Does social psychology persist over half a century? A direct replication of Cialdini et al.’s (1975) classic door-in-the-face technique

Oliver Genschow*, Mareike Westfal, Jan Crusius, Léon Bartosch, Kyra Isabel Feikes, Nina Pallasch, Mirella Wozniak

*Corresponding author for this work

Research output: Contribution to journalArticleScientificpeer-review

3 Citations (Scopus)

Abstract

Many failed replications in social psychology have cast doubt on the validity of the field. Most of these replication attempts have focused on findings published from the 1990s on, ignoring a large body of older literature. As some scholars suggest that social psychological findings and theories are limited to a particular time, place, and population, we sought to test whether a classical social psychological finding that was published nearly half a century ago can be successfully replicated in another country on another continent. To this end, we directly replicated Cialdini et al.’s (1975) door-in-the-face (DITF) technique according to which people's likelihood to comply with a target request increases after having turned down a larger request. Thereby, we put the reciprocal concessions theory—the original process explanation of the DITF technique—to a critical test. Overall, compliance rates in our replication were similarly high as those Cialdini et al. (1975) found 45 years ago. That is, participants were more likely to comply with a target request after turning down an extreme request than participants who were exposed to the target request only or to a similarly small request before being exposed to the target request. These findings support the idea that reciprocity norms play a crucial role in DITF strategies. Moreover, the results suggest that at least some social psychological findings can transcend a particular time, place, and population. Further theoretical implications are discussed. (PsycInfo Database Record (c) 2021 APA, all rights reserved)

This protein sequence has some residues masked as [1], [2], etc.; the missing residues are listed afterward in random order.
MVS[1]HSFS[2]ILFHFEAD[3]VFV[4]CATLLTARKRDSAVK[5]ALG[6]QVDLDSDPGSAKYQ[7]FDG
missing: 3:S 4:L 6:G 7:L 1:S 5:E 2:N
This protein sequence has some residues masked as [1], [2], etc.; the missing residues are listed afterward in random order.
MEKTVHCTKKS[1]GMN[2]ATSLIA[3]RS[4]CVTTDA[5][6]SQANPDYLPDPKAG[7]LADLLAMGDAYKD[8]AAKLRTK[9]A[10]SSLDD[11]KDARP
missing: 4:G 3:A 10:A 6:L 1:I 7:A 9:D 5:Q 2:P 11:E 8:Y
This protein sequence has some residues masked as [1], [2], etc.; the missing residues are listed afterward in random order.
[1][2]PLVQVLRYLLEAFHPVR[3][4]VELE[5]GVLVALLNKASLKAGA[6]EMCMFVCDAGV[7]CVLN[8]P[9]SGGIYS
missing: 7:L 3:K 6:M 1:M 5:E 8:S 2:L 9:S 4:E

Original languageEnglish
Pages (from-to)e1-e7
JournalJournal of Personality and Social Psychology
Volume120
Issue number2
DOIs
Publication statusPublished - 2021

Keywords

  • Adolescent
  • Adult
  • Emotions
  • Female
  • History, 20th Century
  • Humans
  • Male
  • Persuasive Communication
  • Probability
  • Psychology, Social/history
  • Social Behavior
  • Surveys and Questionnaires
  • Young Adult

Fingerprint

Dive into the research topics of 'Does social psychology persist over half a century? A direct replication of Cialdini et al.’s (1975) classic door-in-the-face technique'. Together they form a unique fingerprint.

Cite this